Google ends Chrome hardware acceleration on 'old drivers'
Slackers lose interwebs 3D
Google has disabled Chrome hardware acceleration for systems with certain "older" graphics drivers, after noticing that such systems caused an unusual number of crashes.
"Over the last few months, we’ve made a lot of progress using graphics hardware (commonly referred to as the GPU) to make Chrome faster and more power-efficient," the company said in a blog post. "However, as we’ve rolled out features like WebGL and GPU-accelerated HTML5 video, we noticed a troubling trend: users with old graphics drivers experienced a significant increase in crashes when using these features. "
The company has put "ranges of old drivers" on a list that defaults systems to software rendering. WebGL content on these "out-of-date" systems will not display at all, but Google says it's "working to provide a software path so that these systems can run basic 3D applications".
These systems can still view HTML5 video and other formerly hardware-accelerated content, but naturally, performance won't be as high.
Chrome is the only browser that offers WebGL from its stable channel. Mozilla, Opera, and Apple also provide WebGL support but only from beta, preview, or nightly browser builds. Microsoft doesn't support the standard at all.
Google urges end users to install the latest major version of your operating system – such as Windows 7 or Mac OS 10.6 – and to regularly load all system and driver updates. Do as it says. At least in this case. ®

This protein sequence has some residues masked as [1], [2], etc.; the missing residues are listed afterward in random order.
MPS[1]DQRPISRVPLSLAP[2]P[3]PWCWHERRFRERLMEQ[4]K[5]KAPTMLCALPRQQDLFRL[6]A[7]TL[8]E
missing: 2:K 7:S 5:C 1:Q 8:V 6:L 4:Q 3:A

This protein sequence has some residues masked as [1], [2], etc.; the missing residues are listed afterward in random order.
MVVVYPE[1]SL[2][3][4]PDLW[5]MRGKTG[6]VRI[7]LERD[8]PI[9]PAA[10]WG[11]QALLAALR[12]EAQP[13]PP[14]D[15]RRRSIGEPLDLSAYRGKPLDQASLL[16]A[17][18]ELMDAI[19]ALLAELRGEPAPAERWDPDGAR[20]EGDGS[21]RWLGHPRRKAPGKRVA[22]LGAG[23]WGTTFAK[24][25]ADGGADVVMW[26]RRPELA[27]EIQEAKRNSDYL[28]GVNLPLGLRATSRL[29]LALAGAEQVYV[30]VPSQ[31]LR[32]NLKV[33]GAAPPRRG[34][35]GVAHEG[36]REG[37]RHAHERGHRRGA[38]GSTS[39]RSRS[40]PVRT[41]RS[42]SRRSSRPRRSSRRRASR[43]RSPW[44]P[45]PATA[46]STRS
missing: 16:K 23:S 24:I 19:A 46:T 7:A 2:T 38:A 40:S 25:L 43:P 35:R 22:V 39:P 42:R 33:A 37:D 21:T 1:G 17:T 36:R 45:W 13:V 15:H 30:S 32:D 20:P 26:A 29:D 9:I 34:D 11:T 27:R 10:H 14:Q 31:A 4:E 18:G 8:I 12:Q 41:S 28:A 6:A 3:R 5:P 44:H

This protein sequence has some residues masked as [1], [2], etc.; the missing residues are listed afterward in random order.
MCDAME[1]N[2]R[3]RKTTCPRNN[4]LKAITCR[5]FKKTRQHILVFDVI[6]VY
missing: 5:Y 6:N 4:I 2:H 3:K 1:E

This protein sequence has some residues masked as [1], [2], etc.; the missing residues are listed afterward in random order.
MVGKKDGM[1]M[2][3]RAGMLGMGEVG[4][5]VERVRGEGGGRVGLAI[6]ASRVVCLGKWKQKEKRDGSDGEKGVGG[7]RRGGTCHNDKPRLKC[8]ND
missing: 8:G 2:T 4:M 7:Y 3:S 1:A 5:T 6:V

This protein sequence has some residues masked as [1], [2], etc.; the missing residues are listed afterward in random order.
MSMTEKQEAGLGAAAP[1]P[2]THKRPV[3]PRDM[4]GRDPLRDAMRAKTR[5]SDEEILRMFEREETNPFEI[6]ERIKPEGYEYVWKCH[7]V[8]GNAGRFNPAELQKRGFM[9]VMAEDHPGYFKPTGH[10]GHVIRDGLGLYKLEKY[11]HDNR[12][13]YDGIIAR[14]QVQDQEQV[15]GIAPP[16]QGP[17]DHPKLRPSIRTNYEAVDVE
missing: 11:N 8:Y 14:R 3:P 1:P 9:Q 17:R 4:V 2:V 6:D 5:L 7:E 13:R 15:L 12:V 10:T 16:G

The WebGL revolution might take a while...
Your browser quite reasonably blacklists your driver to avoid a BSOD when you run WebGL Aquarium or some other eye candy because your driver was written by the work experience kid in Visual Basic. No problem, you think, I'll pop along to nVidia's, ATI's or Intel's website to get the latest version. It says no dice, you should go to your OEM's website. You then go to your OEM's website and find out the last update was a year and a half ago.
This is where several hours of your precious time disappear into reading up on registry hacks or you just give up on all this nonsense.
Point missed there, boyo!
Google are saying "These particular features don't work on these older drivers, so we disabled them for those older drivers."
They're even going so far as to write software versions of the features so you can have them back later.
Google are not alone here - pretty much every game silently cuts some features for certain driver versions, and if you read the release notes for nVidia and ATI drivers you'll see lots of "Fixed this crash, prevented graphics corruption here" etc. Checking game developer release notes (where published) you'll probably see similar things.
Graphics card drivers are probably the most complex low-level code on anyone's computer by far (much bigger than kernels), so it's really quite surprising that they don't go wrong more often.
I have a header file listing drivers and the bugs I've found in each. It's a pretty long file.